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Chocolate Toxicity: Why Not to Share Your Valentine’s Day Candy

Feb 12, 2017 | Pet Tips, Prevention

By Dr. Tracy AppelbaumPartner & Medical Director

With Valentine’s Day quickly approaching most of us will have the usual mix of chocolate boxes and chocolate candy laying around the house. It’s important to note that while these gifts are enjoyed by most people, pets are also attracted to the taste and smell of these treats and they will probably beg you for a taste. Unfortunately, sharing your chocolate with your four-legged friend can have devastating consequences, so it’s important to keep these delights out of their reach.

Chocolate is made from cacao seeds which contain both theobromine and caffeine. The darker the chocolate the more theobromine and caffeine are present. For this reason, it’s much more concerning if your pet ingests baker’s chocolate versus white chocolate. If these substances are ingested they usually take anywhere from 3-12 hours to take effect. Theobromine causes the release of epinephrine and norepinephrine which in turn make your pet’s heart rate increase and can induce an abnormal heart rhythm. Other side effects noted from ingestion of these substances are tremors and seizures which can progress to death if left untreated. Processed chocolate contains fat and sugar that can cause gastrointestinal signs, such as, vomiting and diarrhea. Some animals will develop a very severe form of gastrointestinal upset called pancreatitis which also can result in a fatal outcome.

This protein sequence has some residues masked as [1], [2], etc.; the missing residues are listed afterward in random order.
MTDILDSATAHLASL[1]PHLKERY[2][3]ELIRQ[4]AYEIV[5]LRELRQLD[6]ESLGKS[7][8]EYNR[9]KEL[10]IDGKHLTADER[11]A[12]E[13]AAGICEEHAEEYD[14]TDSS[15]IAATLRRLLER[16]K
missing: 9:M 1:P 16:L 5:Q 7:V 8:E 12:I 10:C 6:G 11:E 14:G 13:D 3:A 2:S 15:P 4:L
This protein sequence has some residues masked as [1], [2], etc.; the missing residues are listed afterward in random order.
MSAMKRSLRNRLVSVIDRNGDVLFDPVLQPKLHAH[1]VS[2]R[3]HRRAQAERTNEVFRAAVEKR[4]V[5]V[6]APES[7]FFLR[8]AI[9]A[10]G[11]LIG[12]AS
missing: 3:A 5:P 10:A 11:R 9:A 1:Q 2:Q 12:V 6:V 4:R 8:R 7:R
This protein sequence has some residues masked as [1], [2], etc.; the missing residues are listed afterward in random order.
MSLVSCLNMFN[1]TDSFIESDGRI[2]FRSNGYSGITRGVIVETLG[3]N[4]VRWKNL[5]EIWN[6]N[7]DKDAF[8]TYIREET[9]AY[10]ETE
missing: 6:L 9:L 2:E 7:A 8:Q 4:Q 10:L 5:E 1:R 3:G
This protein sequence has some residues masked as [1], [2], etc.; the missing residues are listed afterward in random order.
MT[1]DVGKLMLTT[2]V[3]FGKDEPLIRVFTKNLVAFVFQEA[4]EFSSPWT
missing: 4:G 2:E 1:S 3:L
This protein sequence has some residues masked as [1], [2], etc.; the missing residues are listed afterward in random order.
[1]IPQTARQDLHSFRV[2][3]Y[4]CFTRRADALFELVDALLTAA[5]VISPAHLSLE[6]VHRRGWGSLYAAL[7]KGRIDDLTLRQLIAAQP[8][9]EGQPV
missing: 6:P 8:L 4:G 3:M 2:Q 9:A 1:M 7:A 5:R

What should you do if your family companion ingests chocolate? Immediately take your pet to your veterinarian for treatment. Calling ahead is a good idea because sometimes there are treatments that can be started at home to reduce the side effects experienced by your pet, such as, inducing vomiting. It’s important to treat as soon as the ingestion is known about and to take note of the type and amount of chocolate ingested. It is also important to have an idea of the approximate weight of your pet. Once assessed, treatment will begin accordingly and can vary from monitoring at home to hospitalization with intravenous fluids and medications depending on severity of your pet’s clinical signs.

In conclusion, while it may be hard to resist your critter’s pleading eyes it’s very important not to treat your pet to any of your Valentine’s Day goodies. Keep all chocolate out of reach of their grasp and sealed completely. Should your family friend still manage to get a mouthful of your delicious Valentine’s treats make sure you get to your veterinarian right away!

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